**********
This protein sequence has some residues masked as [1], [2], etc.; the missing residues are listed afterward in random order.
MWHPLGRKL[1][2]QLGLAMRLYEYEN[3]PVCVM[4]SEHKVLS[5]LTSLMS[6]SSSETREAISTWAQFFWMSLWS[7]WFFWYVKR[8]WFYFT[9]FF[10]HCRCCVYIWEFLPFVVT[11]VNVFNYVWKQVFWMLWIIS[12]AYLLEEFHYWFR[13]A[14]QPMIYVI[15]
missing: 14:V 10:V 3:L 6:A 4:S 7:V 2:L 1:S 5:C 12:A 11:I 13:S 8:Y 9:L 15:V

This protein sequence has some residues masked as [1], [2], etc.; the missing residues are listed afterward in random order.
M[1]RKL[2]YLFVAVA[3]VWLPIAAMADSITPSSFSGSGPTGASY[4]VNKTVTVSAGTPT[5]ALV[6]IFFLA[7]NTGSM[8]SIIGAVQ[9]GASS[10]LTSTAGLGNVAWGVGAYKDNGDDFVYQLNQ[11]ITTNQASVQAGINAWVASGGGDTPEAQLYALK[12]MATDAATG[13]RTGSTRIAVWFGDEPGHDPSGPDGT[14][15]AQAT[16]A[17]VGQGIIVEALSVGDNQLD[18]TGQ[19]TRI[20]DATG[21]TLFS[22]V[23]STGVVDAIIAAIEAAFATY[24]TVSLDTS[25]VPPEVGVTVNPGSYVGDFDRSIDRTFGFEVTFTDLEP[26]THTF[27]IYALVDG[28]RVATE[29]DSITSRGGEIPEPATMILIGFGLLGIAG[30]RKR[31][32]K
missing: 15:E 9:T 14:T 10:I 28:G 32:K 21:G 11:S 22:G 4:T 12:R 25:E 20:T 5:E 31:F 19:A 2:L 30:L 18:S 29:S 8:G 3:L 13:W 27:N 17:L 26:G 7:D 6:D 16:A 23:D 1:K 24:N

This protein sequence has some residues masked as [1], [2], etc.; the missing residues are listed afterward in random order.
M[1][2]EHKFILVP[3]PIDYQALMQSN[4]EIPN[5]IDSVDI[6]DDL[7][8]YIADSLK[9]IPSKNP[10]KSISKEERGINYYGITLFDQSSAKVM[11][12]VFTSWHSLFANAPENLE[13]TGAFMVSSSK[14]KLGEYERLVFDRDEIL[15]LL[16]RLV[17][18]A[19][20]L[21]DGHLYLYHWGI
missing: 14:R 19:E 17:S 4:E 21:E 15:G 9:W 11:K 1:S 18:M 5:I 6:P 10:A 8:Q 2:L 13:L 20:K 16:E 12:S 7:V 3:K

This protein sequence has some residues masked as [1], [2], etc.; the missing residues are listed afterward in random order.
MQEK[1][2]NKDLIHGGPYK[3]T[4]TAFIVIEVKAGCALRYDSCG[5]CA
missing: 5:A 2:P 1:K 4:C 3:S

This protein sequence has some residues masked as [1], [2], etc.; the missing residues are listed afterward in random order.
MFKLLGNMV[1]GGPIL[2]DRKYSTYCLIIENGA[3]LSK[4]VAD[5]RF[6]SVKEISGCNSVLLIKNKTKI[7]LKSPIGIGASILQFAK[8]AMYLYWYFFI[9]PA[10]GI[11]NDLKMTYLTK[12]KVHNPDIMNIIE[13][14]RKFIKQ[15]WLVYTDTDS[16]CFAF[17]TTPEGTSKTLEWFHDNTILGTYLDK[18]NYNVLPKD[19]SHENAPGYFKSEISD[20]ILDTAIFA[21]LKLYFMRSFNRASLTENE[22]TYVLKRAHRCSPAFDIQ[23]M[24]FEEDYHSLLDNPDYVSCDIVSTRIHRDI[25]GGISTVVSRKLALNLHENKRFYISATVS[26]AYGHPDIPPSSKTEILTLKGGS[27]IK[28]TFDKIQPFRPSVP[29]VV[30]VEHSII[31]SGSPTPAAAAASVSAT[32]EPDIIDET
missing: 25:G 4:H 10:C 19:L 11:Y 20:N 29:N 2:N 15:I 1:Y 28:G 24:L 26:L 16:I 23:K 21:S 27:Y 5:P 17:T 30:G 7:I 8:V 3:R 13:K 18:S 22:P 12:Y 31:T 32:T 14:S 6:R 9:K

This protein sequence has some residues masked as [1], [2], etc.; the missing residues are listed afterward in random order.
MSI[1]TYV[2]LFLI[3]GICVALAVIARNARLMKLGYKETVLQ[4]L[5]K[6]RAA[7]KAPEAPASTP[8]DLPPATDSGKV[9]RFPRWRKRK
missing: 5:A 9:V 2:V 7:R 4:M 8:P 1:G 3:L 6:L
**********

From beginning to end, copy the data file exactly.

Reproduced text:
This protein sequence has some residues masked as [1], [2], etc.; the missing residues are listed afterward in random order.
MWHPLGRKL[1][2]QLGLAMRLYEYEN[3]PVCVM[4]SEHKVLS[5]LTSLMS[6]SSSETREAISTWAQFFWMSLWS[7]WFFWYVKR[8]WFYFT[9]FF[10]HCRCCVYIWEFLPFVVT[11]VNVFNYVWKQVFWMLWIIS[12]AYLLEEFHYWFR[13]A[14]QPMIYVI[15]
missing: 14:V 10:V 3:L 6:A 4:S 7:V 2:L 1:S 5:C 12:A 11:I 13:S 8:Y 9:L 15:V

This protein sequence has some residues masked as [1], [2], etc.; the missing residues are listed afterward in random order.
M[1]RKL[2]YLFVAVA[3]VWLPIAAMADSITPSSFSGSGPTGASY[4]VNKTVTVSAGTPT[5]ALV[6]IFFLA[7]NTGSM[8]SIIGAVQ[9]GASS[10]LTSTAGLGNVAWGVGAYKDNGDDFVYQLNQ[11]ITTNQASVQAGINAWVASGGGDTPEAQLYALK[12]MATDAATG[13]RTGSTRIAVWFGDEPGHDPSGPDGT[14][15]AQAT[16]A[17]VGQGIIVEALSVGDNQLD[18]TGQ[19]TRI[20]DATG[21]TLFS[22]V[23]STGVVDAIIAAIEAAFATY[24]TVSLDTS[25]VPPEVGVTVNPGSYVGDFDRSIDRTFGFEVTFTDLEP[26]THTF[27]IYALVDG[28]RVATE[29]DSITSRGGEIPEPATMILIGFGLLGIAG[30]RKR[31][32]K
missing: 15:E 9:T 14:T 10:I 28:G 32:K 21:G 11:S 22:G 4:T 12:R 25:E 20:T 5:E 31:F 19:A 2:L 30:L 18:S 29:S 8:G 3:L 13:W 27:N 17:L 26:G 7:D 6:D 16:A 23:D 1:K 24:N

This protein sequence has some residues masked as [1], [2], etc.; the missing residues are listed afterward in random order.
M[1][2]EHKFILVP[3]PIDYQALMQSN[4]EIPN[5]IDSVDI[6]DDL[7][8]YIADSLK[9]IPSKNP[10]KSISKEERGINYYGITLFDQSSAKVM[11][12]VFTSWHSLFANAPENLE[13]TGAFMVSSSK[14]KLGEYERLVFDRDEIL[15]LL[16]RLV[17][18]A[19][20]L[21]DGHLYLYHWGI
missing: 14:R 19:E 17:S 4:E 21:E 15:G 9:W 11:K 1:S 18:M 5:I 6:P 10:A 8:Q 2:L 13:L 20:K 16:E 12:S 7:V 3:K

This protein sequence has some residues masked as [1], [2], etc.; the missing residues are listed afterward in random order.
MQEK[1][2]NKDLIHGGPYK[3]T[4]TAFIVIEVKAGCALRYDSCG[5]CA
missing: 5:A 2:P 1:K 4:C 3:S

This protein sequence has some residues masked as [1], [2], etc.; the missing residues are listed afterward in random order.
MFKLLGNMV[1]GGPIL[2]DRKYSTYCLIIENGA[3]LSK[4]VAD[5]RF[6]SVKEISGCNSVLLIKNKTKI[7]LKSPIGIGASILQFAK[8]AMYLYWYFFI[9]PA[10]GI[11]NDLKMTYLTK[12]KVHNPDIMNIIE[13][14]RKFIKQ[15]WLVYTDTDS[16]CFAF[17]TTPEGTSKTLEWFHDNTILGTYLDK[18]NYNVLPKD[19]SHENAPGYFKSEISD[20]ILDTAIFA[21]LKLYFMRSFNRASLTENE[22]TYVLKRAHRCSPAFDIQ[23]M[24]FEEDYHSLLDNPDYVSCDIVSTRIHRDI[25]GGISTVVSRKLALNLHENKRFYISATVS[26]AYGHPDIPPSSKTEILTLKGGS[27]IK[28]TFDKIQPFRPSVP[29]VV[30]VEHSII[31]SGSPTPAAAAASVSAT[32]EPDIIDET
missing: 25:G 4:H 10:C 19:L 11:Y 20:N 29:N 2:N 15:I 1:Y 28:G 24:L 26:L 16:I 23:K 21:S 27:Y 5:P 17:T 30:G 7:I 8:V 3:R 13:K 18:S 22:P 12:Y 31:T 32:T 14:S 6:R 9:K

This protein sequence has some residues masked as [1], [2], etc.; the missing residues are listed afterward in random order.
MSI[1]TYV[2]LFLI[3]GICVALAVIARNARLMKLGYKETVLQ[4]L[5]K[6]RAA[7]KAPEAPASTP[8]DLPPATDSGKV[9]RFPRWRKRK
missing: 5:A 9:V 2:V 7:R 4:M 8:P 1:G 3:L 6:L